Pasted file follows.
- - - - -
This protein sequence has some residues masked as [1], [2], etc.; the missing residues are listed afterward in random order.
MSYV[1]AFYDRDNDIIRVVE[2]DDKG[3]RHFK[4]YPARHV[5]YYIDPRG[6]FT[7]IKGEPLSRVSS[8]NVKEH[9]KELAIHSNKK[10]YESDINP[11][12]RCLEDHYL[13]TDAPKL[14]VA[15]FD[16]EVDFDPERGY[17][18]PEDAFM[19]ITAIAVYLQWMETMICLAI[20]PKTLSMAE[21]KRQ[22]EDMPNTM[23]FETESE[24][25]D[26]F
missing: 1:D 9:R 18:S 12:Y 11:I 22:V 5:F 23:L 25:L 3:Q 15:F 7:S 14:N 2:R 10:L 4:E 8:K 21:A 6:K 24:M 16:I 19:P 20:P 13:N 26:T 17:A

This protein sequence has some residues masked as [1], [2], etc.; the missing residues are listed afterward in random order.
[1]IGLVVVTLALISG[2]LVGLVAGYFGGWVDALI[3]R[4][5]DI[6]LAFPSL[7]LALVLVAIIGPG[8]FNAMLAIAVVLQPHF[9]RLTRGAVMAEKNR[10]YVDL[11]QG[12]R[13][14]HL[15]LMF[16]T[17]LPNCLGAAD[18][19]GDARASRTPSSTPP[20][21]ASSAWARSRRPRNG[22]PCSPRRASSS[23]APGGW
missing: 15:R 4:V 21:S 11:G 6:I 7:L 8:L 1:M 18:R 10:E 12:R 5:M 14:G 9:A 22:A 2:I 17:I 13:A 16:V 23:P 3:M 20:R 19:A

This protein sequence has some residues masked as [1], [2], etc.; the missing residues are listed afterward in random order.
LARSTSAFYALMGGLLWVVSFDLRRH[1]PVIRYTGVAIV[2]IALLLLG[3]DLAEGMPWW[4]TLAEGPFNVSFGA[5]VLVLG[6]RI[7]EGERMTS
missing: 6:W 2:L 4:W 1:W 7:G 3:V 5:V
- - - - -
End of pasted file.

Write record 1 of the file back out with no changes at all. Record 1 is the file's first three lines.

This protein sequence has some residues masked as [1], [2], etc.; the missing residues are listed afterward in random order.
MSYV[1]AFYDRDNDIIRVVE[2]DDKG[3]RHFK[4]YPARHV[5]YYIDPRG[6]FT[7]IKGEPLSRVSS[8]NVKEH[9]KELAIHSNKK[10]YESDINP[11][12]RCLEDHYL[13]TDAPKL[14]VA[15]FD[16]EVDFDPERGY[17][18]PEDAFM[19]ITAIAVYLQWMETMICLAI[20]PKTLSMAE[21]KRQ[22]EDMPNTM[23]FETESE[24][25]D[26]F
missing: 1:D 9:R 18:S 12:Y 11:I 22:V 5:F 23:L 25:L 3:Q 15:F 7:S 14:N 2:R 10:L 4:E 8:K 21:A 6:K 24:M 16:I 19:P 20:P 13:N 26:T 17:A